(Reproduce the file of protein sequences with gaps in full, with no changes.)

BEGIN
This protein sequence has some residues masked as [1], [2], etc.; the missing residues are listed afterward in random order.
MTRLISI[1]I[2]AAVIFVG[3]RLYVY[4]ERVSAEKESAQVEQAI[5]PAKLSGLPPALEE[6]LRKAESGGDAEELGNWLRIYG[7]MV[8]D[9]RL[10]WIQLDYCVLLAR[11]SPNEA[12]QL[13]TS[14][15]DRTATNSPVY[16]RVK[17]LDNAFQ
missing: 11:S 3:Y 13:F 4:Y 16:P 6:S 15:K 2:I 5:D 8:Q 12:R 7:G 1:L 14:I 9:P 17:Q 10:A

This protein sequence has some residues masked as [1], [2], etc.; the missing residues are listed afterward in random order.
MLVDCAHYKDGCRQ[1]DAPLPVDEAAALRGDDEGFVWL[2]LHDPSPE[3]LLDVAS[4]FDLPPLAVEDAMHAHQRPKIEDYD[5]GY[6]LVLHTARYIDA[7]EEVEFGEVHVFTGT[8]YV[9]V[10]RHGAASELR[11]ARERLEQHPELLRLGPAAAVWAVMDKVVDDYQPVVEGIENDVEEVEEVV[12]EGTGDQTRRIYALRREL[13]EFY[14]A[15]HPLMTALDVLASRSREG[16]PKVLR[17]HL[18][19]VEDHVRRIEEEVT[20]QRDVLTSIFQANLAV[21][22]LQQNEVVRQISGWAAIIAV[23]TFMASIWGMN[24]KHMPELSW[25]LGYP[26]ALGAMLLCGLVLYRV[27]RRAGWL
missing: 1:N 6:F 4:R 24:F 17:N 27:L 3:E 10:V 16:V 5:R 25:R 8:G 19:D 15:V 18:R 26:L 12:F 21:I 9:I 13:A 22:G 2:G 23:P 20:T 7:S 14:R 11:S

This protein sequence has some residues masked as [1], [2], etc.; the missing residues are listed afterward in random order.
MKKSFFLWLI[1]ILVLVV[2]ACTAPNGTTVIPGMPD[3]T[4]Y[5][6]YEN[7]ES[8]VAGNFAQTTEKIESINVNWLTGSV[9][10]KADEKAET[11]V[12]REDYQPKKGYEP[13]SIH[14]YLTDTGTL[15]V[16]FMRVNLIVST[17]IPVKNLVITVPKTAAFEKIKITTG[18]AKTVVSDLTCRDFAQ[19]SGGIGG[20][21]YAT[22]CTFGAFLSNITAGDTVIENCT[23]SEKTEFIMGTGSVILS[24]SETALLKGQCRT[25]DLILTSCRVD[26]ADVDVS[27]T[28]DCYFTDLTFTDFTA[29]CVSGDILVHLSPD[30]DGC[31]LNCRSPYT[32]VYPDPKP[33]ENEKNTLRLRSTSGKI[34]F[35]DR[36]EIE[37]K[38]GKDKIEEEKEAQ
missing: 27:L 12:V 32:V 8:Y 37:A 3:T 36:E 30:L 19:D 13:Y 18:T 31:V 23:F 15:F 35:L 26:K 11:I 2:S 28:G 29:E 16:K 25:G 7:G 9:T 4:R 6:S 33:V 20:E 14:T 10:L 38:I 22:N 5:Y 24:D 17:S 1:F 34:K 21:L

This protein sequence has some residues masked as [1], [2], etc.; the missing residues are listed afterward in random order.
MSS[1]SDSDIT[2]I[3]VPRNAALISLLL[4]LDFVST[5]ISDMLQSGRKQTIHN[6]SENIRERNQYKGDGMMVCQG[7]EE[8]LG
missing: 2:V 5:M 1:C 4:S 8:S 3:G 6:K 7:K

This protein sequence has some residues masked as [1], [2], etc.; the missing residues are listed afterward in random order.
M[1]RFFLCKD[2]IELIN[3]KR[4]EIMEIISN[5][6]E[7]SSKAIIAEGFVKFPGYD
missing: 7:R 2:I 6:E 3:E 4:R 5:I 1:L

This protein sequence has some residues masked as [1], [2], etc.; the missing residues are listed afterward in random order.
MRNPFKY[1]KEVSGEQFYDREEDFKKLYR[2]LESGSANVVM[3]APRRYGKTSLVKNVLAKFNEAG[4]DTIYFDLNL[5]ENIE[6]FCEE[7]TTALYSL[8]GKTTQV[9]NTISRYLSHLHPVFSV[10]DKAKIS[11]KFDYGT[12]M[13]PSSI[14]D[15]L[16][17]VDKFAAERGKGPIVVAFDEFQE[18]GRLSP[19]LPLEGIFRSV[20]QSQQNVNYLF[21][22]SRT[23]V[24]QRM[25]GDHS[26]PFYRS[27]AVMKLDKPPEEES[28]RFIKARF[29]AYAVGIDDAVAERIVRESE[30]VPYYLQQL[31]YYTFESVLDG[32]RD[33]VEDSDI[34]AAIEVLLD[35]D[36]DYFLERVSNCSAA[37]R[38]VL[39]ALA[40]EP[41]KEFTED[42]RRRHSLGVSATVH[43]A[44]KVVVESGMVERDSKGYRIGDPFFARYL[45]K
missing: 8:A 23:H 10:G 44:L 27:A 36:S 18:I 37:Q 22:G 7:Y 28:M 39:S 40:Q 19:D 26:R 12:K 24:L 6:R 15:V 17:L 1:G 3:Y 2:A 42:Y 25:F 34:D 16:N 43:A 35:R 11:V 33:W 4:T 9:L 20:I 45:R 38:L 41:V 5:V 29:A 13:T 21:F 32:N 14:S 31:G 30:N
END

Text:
This protein sequence has some residues masked as [1], [2], etc.; the missing residues are listed afterward in random order.
MTRLISI[1]I[2]AAVIFVG[3]RLYVY[4]ERVSAEKESAQVEQAI[5]PAKLSGLPPALEE[6]LRKAESGGDAEELGNWLRIYG[7]MV[8]D[9]RL[10]WIQLDYCVLLAR[11]SPNEA[12]QL[13]TS[14][15]DRTATNSPVY[16]RVK[17]LDNAFQ
missing: 11:S 3:Y 13:F 4:Y 16:P 6:S 15:K 2:I 5:D 8:Q 12:R 7:G 1:L 14:I 9:P 17:Q 10:A

This protein sequence has some residues masked as [1], [2], etc.; the missing residues are listed afterward in random order.
MLVDCAHYKDGCRQ[1]DAPLPVDEAAALRGDDEGFVWL[2]LHDPSPE[3]LLDVAS[4]FDLPPLAVEDAMHAHQRPKIEDYD[5]GY[6]LVLHTARYIDA[7]EEVEFGEVHVFTGT[8]YV[9]V[10]RHGAASELR[11]ARERLEQHPELLRLGPAAAVWAVMDKVVDDYQPVVEGIENDVEEVEEVV[12]EGTGDQTRRIYALRREL[13]EFY[14]A[15]HPLMTALDVLASRSREG[16]PKVLR[17]HL[18][19]VEDHVRRIEEEVT[20]QRDVLTSIFQANLAV[21][22]LQQNEVVRQISGWAAIIAV[23]TFMASIWGMN[24]KHMPELSW[25]LGYP[26]ALGAMLLCGLVLYRV[27]RRAGWL
missing: 1:N 6:F 4:R 24:F 17:N 27:L 3:E 10:V 16:V 5:R 25:R 8:G 19:D 15:V 18:R 26:L 12:F 21:I 9:I 13:A 22:G 2:G 23:P 20:T 7:S 14:R 11:S

This protein sequence has some residues masked as [1], [2], etc.; the missing residues are listed afterward in random order.
MKKSFFLWLI[1]ILVLVV[2]ACTAPNGTTVIPGMPD[3]T[4]Y[5][6]YEN[7]ES[8]VAGNFAQTTEKIESINVNWLTGSV[9][10]KADEKAET[11]V[12]REDYQPKKGYEP[13]SIH[14]YLTDTGTL[15]V[16]FMRVNLIVST[17]IPVKNLVITVPKTAAFEKIKITTG[18]AKTVVSDLTCRDFAQ[19]SGGIGG[20][21]YAT[22]CTFGAFLSNITAGDTVIENCT[23]SEKTEFIMGTGSVILS[24]SETALLKGQCRT[25]DLILTSCRVD[26]ADVDVS[27]T[28]DCYFTDLTFTDFTA[29]CVSGDILVHLSPD[30]DGC[31]LNCRSPYT[32]VYPDPKP[33]ENEKNTLRLRSTSGKI[34]F[35]DR[36]EIE[37]K[38]GKDKIEEEKEAQ
missing: 27:L 12:V 32:V 8:Y 37:A 3:T 36:E 30:L 19:D 13:Y 18:T 31:V 23:F 15:F 35:L 26:K 11:I 2:S 28:G 29:E 16:K 25:G 7:G 9:T 4:R 6:S 33:V 20:E 14:T 10:L 38:I 22:N 5:Y 24:D 17:S 1:F 34:K 21:L

This protein sequence has some residues masked as [1], [2], etc.; the missing residues are listed afterward in random order.
MSS[1]SDSDIT[2]I[3]VPRNAALISLLL[4]LDFVST[5]ISDMLQSGRKQTIHN[6]SENIRERNQYKGDGMMVCQG[7]EE[8]LG
missing: 2:V 5:M 1:C 4:S 8:S 3:G 6:K 7:K

This protein sequence has some residues masked as [1], [2], etc.; the missing residues are listed afterward in random order.
M[1]RFFLCKD[2]IELIN[3]KR[4]EIMEIISN[5][6]E[7]SSKAIIAEGFVKFPGYD
missing: 7:R 2:I 6:E 3:E 4:R 5:I 1:L

This protein sequence has some residues masked as [1], [2], etc.; the missing residues are listed afterward in random order.
MRNPFKY[1]KEVSGEQFYDREEDFKKLYR[2]LESGSANVVM[3]APRRYGKTSLVKNVLAKFNEAG[4]DTIYFDLNL[5]ENIE[6]FCEE[7]TTALYSL[8]GKTTQV[9]NTISRYLSHLHPVFSV[10]DKAKIS[11]KFDYGT[12]M[13]PSSI[14]D[15]L[16][17]VDKFAAERGKGPIVVAFDEFQE[18]GRLSP[19]LPLEGIFRSV[20]QSQQNVNYLF[21][22]SRT[23]V[24]QRM[25]GDHS[26]PFYRS[27]AVMKLDKPPEEES[28]RFIKARF[29]AYAVGIDDAVAERIVRESE[30]VPYYLQQL[31]YYTFESVLDG[32]RD[33]VEDSDI[34]AAIEVLLD[35]D[36]DYFLERVSNCSAA[37]R[38]VL[39]ALA[40]EP[41]KEFTED[42]RRRHSLGVSATVH[43]A[44]KVVVESGMVERDSKGYRIGDPFFARYL[45]K
missing: 8:A 23:H 10:G 44:L 27:A 36:S 18:I 37:Q 22:G 7:Y 28:M 39:S 40:Q 19:D 26:R 12:K 24:L 6:R 15:V 17:L 1:G 3:Y 2:A 42:Y 25:F 34:D 16:N 43:A 35:R 11:V 33:W 4:T 9:L 20:I 45:R 38:L 41:V 5:V 29:A 13:T 21:F 32:N 14:S 31:G 30:N